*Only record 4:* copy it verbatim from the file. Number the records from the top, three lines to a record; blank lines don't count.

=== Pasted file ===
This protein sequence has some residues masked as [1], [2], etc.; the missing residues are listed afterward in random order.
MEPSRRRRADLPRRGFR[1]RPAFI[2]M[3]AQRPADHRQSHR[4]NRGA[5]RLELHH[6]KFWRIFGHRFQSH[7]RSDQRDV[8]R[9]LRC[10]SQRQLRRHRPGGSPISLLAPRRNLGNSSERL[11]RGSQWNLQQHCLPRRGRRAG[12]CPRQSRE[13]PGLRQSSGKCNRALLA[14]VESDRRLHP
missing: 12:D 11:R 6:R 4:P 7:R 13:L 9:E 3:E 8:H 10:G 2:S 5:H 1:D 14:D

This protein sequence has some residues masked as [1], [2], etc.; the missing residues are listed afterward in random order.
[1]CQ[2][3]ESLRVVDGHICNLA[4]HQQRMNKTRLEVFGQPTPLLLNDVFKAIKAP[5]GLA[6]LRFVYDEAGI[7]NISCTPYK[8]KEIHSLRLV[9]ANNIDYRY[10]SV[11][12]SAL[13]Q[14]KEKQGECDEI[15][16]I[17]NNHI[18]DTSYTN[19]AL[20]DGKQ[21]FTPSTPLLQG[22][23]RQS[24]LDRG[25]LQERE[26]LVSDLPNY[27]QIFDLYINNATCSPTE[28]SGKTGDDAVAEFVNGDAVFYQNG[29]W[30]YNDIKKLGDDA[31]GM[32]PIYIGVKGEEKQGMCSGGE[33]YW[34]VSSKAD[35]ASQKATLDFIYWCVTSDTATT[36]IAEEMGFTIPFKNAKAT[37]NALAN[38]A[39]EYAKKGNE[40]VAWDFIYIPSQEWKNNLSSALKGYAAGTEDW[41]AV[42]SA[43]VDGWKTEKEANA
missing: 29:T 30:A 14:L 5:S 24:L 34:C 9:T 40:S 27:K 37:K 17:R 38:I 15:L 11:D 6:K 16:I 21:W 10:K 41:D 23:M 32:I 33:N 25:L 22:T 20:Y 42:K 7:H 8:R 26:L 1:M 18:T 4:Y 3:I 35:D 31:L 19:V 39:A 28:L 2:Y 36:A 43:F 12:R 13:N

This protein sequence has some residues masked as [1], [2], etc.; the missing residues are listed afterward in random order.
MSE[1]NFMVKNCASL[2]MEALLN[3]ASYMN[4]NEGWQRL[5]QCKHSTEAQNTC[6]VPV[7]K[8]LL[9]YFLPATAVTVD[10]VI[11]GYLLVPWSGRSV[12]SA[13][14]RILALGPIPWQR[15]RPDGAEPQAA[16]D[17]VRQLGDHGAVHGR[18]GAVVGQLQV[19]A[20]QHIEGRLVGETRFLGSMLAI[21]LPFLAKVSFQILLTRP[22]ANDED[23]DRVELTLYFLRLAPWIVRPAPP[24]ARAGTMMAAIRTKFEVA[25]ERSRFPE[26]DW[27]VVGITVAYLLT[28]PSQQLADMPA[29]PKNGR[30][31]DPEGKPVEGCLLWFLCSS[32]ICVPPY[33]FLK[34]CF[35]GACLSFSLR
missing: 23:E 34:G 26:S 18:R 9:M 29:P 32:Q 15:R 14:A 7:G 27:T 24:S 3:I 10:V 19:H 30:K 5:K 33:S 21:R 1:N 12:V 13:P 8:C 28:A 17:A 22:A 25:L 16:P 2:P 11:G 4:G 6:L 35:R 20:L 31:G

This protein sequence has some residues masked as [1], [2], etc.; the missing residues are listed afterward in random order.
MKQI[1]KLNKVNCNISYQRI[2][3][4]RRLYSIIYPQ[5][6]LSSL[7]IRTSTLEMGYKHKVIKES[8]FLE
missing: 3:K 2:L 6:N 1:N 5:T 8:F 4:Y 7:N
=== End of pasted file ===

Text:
This protein sequence has some residues masked as [1], [2], etc.; the missing residues are listed afterward in random order.
MKQI[1]KLNKVNCNISYQRI[2][3][4]RRLYSIIYPQ[5][6]LSSL[7]IRTSTLEMGYKHKVIKES[8]FLE
missing: 3:K 2:L 6:N 1:N 5:T 8:F 4:Y 7:N